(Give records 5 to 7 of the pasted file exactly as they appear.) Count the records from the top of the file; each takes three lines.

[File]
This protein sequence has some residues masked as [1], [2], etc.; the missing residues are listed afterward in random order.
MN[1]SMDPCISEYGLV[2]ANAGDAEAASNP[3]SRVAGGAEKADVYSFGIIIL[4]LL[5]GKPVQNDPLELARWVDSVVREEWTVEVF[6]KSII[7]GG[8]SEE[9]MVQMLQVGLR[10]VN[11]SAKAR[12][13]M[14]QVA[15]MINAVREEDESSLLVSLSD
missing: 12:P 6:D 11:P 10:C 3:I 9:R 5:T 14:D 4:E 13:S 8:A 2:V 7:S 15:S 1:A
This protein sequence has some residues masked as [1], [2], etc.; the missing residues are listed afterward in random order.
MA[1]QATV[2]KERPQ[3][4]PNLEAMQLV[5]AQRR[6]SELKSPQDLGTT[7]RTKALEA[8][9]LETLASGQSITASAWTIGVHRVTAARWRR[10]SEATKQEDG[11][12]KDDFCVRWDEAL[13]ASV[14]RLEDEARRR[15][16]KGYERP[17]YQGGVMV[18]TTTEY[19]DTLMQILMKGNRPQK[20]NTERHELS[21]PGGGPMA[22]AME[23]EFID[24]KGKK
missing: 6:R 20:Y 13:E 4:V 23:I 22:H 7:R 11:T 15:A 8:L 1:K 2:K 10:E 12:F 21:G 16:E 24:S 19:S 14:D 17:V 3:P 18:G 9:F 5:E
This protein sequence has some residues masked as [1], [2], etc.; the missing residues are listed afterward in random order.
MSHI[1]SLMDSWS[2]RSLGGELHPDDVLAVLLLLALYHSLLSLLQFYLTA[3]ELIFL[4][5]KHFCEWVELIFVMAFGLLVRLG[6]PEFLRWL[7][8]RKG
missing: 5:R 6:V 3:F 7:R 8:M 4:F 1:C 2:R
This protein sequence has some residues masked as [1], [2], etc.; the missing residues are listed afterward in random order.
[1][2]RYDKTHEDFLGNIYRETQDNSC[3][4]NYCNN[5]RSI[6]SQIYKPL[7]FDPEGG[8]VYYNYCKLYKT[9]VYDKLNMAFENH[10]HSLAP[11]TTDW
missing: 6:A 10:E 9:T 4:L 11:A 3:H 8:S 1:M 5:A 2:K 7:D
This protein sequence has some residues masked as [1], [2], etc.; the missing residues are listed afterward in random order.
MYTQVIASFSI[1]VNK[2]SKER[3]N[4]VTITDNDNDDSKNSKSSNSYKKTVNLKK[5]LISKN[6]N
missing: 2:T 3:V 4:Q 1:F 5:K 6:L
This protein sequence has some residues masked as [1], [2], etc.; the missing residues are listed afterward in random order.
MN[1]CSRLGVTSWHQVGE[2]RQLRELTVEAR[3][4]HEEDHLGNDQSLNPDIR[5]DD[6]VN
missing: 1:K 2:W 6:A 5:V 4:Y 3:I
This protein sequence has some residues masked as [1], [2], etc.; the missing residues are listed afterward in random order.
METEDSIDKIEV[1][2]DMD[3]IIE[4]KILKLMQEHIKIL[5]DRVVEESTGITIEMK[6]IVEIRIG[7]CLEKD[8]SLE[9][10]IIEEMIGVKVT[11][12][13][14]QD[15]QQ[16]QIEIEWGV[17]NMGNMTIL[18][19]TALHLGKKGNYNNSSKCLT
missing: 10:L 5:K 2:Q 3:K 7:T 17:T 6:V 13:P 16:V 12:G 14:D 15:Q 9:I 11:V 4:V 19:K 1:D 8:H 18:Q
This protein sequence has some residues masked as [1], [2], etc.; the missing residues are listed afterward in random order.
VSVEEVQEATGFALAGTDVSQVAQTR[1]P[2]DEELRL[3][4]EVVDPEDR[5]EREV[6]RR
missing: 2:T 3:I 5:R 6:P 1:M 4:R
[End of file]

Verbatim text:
This protein sequence has some residues masked as [1], [2], etc.; the missing residues are listed afterward in random order.
MYTQVIASFSI[1]VNK[2]SKER[3]N[4]VTITDNDNDDSKNSKSSNSYKKTVNLKK[5]LISKN[6]N
missing: 2:T 3:V 4:Q 1:F 5:K 6:L
This protein sequence has some residues masked as [1], [2], etc.; the missing residues are listed afterward in random order.
MN[1]CSRLGVTSWHQVGE[2]RQLRELTVEAR[3][4]HEEDHLGNDQSLNPDIR[5]DD[6]VN
missing: 1:K 2:W 6:A 5:V 4:Y 3:I
This protein sequence has some residues masked as [1], [2], etc.; the missing residues are listed afterward in random order.
METEDSIDKIEV[1][2]DMD[3]IIE[4]KILKLMQEHIKIL[5]DRVVEESTGITIEMK[6]IVEIRIG[7]CLEKD[8]SLE[9][10]IIEEMIGVKVT[11][12][13][14]QD[15]QQ[16]QIEIEWGV[17]NMGNMTIL[18][19]TALHLGKKGNYNNSSKCLT
missing: 10:L 5:K 2:Q 3:K 7:T 17:T 6:V 13:P 16:V 12:G 14:D 15:Q 9:I 11:V 4:V 19:K 1:D 8:H 18:Q